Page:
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    2. Incidentally, the "herding cats" thing refers to what those geniuses think they can do: they think they can somehow forge a coherent movement out of those "new social movements".

      That's precisely what the link to the same-sex marriage debate in Australia shows they cannot do.

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    3. Intellectuals, particularly academics, have no business conceiving or attempting to lead political movements. Their role within society, which few of them take seriously, is to ask difficult questions and to INFORM the public.

      I hope these intellectual 'vanguardists' get crushed. Workers will be harmed by reactionary movements, but that outcome is inevitable. With the decline of unions, the power of workers to keep the forces of capital in check has been eroded. The "plan" put forth by these intellectuals is no substitute for the loss of the union movement. There was a time when unions were radical and willing to fight for change. Those days are over. In that regard, I'm disappointed in the working class. They let their most effective vehicle for defending their interests go to pot.

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    4. First time writer, but long time reader. Good article but I have question to ask. All thise new movement had reasons to protest. Civil rights because black people no have rights. Woman liberations because patriarchy. So on.

      Why did working class no protest?

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    5. Thanks for your comment/question, Anonymous. It's a very good one and I'm happy you asked it.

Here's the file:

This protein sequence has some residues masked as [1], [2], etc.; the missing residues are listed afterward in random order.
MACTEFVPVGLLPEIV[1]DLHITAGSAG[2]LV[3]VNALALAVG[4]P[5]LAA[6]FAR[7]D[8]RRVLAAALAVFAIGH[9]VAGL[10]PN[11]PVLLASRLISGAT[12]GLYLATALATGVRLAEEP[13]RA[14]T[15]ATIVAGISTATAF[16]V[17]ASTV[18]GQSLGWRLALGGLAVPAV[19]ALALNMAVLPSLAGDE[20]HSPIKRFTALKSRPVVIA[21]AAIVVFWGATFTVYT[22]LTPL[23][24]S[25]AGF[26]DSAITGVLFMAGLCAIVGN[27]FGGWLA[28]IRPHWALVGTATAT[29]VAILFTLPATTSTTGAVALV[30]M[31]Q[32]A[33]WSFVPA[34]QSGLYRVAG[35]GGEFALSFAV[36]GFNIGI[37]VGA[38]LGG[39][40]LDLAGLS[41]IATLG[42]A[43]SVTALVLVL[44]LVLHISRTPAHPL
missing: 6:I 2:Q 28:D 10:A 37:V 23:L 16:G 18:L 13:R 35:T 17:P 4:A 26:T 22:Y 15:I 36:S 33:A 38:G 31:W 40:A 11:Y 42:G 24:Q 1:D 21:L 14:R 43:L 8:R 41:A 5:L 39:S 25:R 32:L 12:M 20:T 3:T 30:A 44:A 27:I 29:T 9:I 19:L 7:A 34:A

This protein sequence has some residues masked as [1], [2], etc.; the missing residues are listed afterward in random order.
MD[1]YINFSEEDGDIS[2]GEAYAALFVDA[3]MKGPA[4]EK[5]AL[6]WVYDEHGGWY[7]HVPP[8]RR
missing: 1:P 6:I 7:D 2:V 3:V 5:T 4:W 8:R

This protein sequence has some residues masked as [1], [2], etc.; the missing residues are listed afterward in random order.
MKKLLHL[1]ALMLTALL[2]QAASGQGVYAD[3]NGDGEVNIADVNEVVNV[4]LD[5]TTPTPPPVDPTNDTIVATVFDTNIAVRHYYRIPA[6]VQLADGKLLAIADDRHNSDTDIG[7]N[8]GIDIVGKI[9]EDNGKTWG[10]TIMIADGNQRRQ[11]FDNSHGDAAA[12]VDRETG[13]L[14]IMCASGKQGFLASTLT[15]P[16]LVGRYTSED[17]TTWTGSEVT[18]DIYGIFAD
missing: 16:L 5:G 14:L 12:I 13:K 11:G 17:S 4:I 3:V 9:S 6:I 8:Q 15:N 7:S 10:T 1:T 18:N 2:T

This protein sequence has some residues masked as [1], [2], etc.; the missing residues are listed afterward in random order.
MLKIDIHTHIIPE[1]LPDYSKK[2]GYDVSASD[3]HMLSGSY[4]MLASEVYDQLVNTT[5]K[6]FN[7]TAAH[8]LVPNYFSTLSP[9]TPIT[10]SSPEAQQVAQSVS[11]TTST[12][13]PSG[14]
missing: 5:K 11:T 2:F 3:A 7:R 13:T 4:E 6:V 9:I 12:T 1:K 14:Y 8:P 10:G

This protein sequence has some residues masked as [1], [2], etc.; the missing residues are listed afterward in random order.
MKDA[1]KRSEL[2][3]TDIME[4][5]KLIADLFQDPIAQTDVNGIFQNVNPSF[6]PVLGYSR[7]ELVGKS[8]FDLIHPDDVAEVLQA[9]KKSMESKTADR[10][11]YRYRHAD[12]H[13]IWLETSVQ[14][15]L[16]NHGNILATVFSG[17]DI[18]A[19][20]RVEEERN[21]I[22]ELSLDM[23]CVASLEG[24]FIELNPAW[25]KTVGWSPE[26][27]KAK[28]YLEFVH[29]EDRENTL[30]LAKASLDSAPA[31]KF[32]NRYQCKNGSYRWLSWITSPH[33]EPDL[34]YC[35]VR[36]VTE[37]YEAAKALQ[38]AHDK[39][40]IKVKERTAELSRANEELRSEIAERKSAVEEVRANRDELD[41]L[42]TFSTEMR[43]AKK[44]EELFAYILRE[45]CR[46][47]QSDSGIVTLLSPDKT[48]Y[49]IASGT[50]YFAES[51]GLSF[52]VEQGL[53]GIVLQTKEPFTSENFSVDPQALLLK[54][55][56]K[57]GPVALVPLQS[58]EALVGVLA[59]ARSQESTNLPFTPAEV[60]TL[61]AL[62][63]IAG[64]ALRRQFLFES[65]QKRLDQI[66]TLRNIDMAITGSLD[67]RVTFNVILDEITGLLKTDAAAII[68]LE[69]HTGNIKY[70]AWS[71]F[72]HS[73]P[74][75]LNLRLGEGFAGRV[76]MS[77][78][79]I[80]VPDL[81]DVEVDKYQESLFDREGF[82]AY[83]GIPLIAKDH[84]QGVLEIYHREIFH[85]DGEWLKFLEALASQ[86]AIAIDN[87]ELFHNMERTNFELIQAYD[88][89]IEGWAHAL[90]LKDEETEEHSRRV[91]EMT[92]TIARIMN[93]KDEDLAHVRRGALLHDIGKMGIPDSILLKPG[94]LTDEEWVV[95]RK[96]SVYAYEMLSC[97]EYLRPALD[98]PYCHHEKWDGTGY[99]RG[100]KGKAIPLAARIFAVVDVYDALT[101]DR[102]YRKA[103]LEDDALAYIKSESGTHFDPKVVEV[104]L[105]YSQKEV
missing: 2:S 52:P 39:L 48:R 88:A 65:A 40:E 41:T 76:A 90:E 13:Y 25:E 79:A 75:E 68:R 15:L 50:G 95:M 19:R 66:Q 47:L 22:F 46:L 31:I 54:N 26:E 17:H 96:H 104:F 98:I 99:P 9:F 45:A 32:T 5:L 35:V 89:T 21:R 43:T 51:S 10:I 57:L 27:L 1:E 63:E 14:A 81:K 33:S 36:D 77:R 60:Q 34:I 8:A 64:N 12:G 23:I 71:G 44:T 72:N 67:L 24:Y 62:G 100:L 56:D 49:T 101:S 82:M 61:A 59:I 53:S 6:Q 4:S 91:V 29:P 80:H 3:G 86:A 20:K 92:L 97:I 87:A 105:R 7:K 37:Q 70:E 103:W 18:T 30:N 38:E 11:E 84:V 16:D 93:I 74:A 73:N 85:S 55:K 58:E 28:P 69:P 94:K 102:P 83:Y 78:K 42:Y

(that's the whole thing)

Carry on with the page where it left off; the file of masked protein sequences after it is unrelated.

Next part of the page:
A complete answer, however, would really be too long for a comment thread. If possible, keep an eye because I would like to go into this subject in the near future.

      But I don't want you to leave entirely empty-handed. So I'd like to advance briefly that the period starting in the late 1940s and extending well into the 1950s was characterised by at least two things, none of which was conducive to working class unrest. I'm not talking only about the US, by the way, but about all the developed nations.

      One was the beginning of the Cold War and the Red Scare, or McCarthyism, as this episode is known in the US. There was a lot of political and police repression against left wing militants.

      The other thing was the so-called Treinte Glorieuses, the period after WW2 characterised by relatively low unemployment and fast economic growth, low income and wealth inequalities. Those conditions, in effect, were premised precisely on the idea of maintaining a low level of political conflict.

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  2. Any thoughts on developments in France?
    https://www.wsws.org/en/articles/2017/09/01/macr-s01.html

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    1. I'm afraid I haven't been following that closely, Bob.

      But I think one could see that coming (both what Macron is doing and the reaction among the French). I wouldn't be surprised that's why Le Pen did so well.

      Any thoughts?

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    2. Le Pen did not do well. The vote was split in the first round between 4 candidates. The leftist candidate, Melanchon, did surprisingly well. In the second round, Le Pen was defeated by Macron. Voter turn out for both rounds was low.

      https://en.wikipedia.org/wiki/French_presidential_election,_2017

      Macron is doing what Sarkosy and Hollande tried to do, but backed away in the face of street protests. A historical class battle may be in the works.